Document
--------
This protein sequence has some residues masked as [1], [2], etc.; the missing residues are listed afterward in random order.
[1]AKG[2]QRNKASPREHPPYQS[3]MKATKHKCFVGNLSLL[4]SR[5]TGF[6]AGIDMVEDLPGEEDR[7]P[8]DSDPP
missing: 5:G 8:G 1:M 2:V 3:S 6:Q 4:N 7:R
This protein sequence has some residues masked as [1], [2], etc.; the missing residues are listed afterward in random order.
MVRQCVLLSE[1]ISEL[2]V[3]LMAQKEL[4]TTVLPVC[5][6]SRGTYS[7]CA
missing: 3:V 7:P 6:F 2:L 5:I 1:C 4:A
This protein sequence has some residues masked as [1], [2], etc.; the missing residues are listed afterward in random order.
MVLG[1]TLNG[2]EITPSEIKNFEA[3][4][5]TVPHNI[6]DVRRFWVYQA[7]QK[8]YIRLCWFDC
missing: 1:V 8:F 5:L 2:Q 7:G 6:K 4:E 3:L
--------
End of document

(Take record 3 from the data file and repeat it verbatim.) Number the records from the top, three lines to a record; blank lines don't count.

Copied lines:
This protein sequence has some residues masked as [1], [2], etc.; the missing residues are listed afterward in random order.
MVLG[1]TLNG[2]EITPSEIKNFEA[3][4][5]TVPHNI[6]DVRRFWVYQA[7]QK[8]YIRLCWFDC
missing: 1:V 8:F 5:L 2:Q 7:G 6:K 4:E 3:L